French jurists delayed their decision on whether to reopen an investigation into the cause of Yasser Arafat’s death, but mounting evidence of polonium poisoning and shocking admissions suggest an explosive assassination cover-up has been underway for over a decade.
On Friday, a French court ruled to postpone a decision on whether to resume an investigation into the death of former Palestinian leader Yasser Arafat until June 24 or July 8. This comes amid growing suspicions that Israeli agents assassinated him using polonium poisoning.
In 2012, the Palestine Liberation Organization (PLO) leader’s widow, Suha Arafat, filed a complaint after traces of polonium, a highly toxic radioactive substance, were found on Yasser Arafat’s personal effects.
Arafat drifted into a coma and passed away on November 11, 2004 at the age of 75, after suffering nausea, massive stomach problems, and other gastrointestinal related issues. His illness initially began on October 12, 2004, despite have previously been given a clean bill of health.
The French hospital treating the Palestinian leader determined that the cause of Yasser Arafat’s death was a stroke triggered by blood poisoning. Inexplicably, French officials have never inquired about the type of blood poisoning to which Arafat eventually succumbed.
Yasser Arafat’s demise is consistent with polonium poisoning, which causes gradual deterioration of the body, ending in death over the course of several weeks or months. Victims experience nausea, vomiting, diarrhea, and hair loss.
Recognized as the leader of the Palestinian movement, some viewed Arafat as the father of Palestine.
On Thursday, Loud & Clear’s Brian Becker sat down with Dr. Ghada Talhami of Lake Forest College to examine what the evidence suggests about Arafat’s death.
"Well, the first thing that we know is that Souha Arafat succeeded in convincing the Palestine Authority in Ramallah to exhume his body so that they could take samples in order to have it investigated individually," Talhami says.
"Additionally, according to Al Jazeera, she sent his toothbrush and some of his clothing to a Swiss agency to be tested for polonium and that was last year. The Swiss lab confirmed that there were, in fact, traces of polonium on his effects," the professor explains. "Polonium is a radioactive material that has no smell, no visible color, and it is very secretive."
"In order to pursue this one step further she would need to get a verdict, which can be done either by opening a new court case, that he was actually assassinated," she adds.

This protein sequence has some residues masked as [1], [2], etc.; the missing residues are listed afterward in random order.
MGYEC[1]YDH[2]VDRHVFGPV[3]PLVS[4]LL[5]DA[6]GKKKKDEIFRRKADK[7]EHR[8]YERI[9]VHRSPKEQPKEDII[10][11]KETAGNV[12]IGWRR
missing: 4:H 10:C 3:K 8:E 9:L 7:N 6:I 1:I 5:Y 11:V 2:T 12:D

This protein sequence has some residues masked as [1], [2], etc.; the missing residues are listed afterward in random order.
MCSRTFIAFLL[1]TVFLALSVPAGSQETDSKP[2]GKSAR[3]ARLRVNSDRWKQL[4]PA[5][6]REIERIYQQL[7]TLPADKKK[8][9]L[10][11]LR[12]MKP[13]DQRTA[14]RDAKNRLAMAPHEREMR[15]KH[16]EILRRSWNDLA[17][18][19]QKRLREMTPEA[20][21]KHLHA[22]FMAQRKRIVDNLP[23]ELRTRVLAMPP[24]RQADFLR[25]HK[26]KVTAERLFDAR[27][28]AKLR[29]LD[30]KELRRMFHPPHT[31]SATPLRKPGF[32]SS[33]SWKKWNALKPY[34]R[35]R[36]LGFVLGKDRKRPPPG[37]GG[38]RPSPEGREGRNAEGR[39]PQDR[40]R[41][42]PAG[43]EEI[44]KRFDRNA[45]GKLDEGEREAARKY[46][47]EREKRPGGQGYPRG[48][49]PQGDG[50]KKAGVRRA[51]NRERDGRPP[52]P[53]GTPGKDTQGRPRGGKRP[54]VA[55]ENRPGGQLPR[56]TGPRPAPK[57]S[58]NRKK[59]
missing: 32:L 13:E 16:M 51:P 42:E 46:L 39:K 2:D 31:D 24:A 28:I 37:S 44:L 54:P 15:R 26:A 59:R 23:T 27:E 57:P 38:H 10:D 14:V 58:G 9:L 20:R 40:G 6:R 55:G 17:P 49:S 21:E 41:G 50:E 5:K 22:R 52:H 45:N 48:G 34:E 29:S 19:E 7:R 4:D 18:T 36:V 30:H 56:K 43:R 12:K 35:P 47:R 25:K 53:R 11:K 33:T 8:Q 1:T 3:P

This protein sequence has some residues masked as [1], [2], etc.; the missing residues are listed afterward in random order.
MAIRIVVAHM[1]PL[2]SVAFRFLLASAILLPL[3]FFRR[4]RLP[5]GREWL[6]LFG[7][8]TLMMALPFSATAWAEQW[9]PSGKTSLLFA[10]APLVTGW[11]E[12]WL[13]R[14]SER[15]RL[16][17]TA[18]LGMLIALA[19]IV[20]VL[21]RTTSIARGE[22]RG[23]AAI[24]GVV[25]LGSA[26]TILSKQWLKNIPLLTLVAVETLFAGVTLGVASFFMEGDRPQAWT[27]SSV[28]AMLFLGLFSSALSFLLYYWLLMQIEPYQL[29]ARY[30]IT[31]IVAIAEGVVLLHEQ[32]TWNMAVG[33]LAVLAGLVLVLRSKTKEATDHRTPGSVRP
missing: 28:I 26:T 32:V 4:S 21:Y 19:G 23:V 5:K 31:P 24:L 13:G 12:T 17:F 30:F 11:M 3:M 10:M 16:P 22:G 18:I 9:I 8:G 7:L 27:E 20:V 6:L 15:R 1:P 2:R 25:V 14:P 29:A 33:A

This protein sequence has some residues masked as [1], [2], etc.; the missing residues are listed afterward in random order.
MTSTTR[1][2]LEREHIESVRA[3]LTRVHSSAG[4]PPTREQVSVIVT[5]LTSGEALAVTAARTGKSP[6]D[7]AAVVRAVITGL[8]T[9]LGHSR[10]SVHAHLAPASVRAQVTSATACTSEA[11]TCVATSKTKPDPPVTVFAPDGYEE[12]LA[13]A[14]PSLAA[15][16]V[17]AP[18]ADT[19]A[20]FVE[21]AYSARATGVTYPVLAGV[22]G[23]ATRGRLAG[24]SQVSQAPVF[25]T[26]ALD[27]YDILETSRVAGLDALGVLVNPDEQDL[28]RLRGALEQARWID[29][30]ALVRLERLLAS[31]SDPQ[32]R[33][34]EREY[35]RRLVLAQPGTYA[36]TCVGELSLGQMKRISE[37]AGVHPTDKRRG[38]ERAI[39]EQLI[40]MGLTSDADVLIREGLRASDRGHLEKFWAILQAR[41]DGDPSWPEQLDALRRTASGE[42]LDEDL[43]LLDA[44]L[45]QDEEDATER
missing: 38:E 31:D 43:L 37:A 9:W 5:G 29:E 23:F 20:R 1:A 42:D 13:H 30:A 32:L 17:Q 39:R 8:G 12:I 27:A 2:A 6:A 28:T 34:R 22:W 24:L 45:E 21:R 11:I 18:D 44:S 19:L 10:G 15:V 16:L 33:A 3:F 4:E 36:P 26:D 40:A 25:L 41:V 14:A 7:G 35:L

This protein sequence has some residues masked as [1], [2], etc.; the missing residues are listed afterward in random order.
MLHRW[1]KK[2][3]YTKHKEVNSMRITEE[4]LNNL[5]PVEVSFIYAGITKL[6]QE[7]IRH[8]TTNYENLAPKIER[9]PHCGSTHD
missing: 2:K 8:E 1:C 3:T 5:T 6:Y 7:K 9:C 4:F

Do Palestinians and Israelis believe that Yasser Arafat was assassinated?
"This is what I can tell you: According to a very well-known article by Uri Avnery, a member of the Knesset and a famous peace activist in Israel, said that he himself got some kind of confirmation by an individual named Uri Dan who was the loyal mouthpiece of Ariel Sharon for nearly 50 years," she says.
According to professor Talhami, President George W. Bush authorized the assassination of the revered Palestinian leader when asked directly by then-Israeli Prime Minister Ariel Sharon.
"Uri Dan said that there was a conversation that Sharon had with him and President Bush, and Sharon apparently asked for permission to kill Arafat and Bush gave it to him on the condition that it must be done very quietly under the table," Talhami says.
"When Uri Dan asked Sharon if it had been carried out, the former Prime Minister said that 'it is better not to talk about that,' so Dan took that to be a confirmation."
Is there reason to believe that Israel would have killed Yasser Arafat?
"We have this and several instances that are very well known in Israel where the press would actually ask Sharon why didn’t you kill him when he was right under your nose, especially after Israel held Arafat’s headquarters under siege during the Second Intifada," the professor says. "Sharon would say that I couldn’t do it because he had Israelis protecting him and living with him in his headquarters."
"One of those Israelis was Uri Avnery who, along with two other Israelis, decided to live with Arafat as a human shield in order to protect him," Talhami explains. "We also know during the Israeli siege of Beirut during the Lebanese Civil War that as soon as the Israelis invaded Beirut on the eve of the massacres of Sabra and Shatilla, that Israeli soldiers would actually scour Beirut looking for Arafat."
"You put all of this together and the fact that there was this strange illness that struck Arafat which nobody knew what it was. Was it the flu? No. The French hospital decided that he had died of a stroke caused by blood poisoning, but providing no further details," she adds.
"Either the French hospital that was treating him does not want to release the full story or French authorities are masking the truth. In Israel, the story is really linked to Sharon."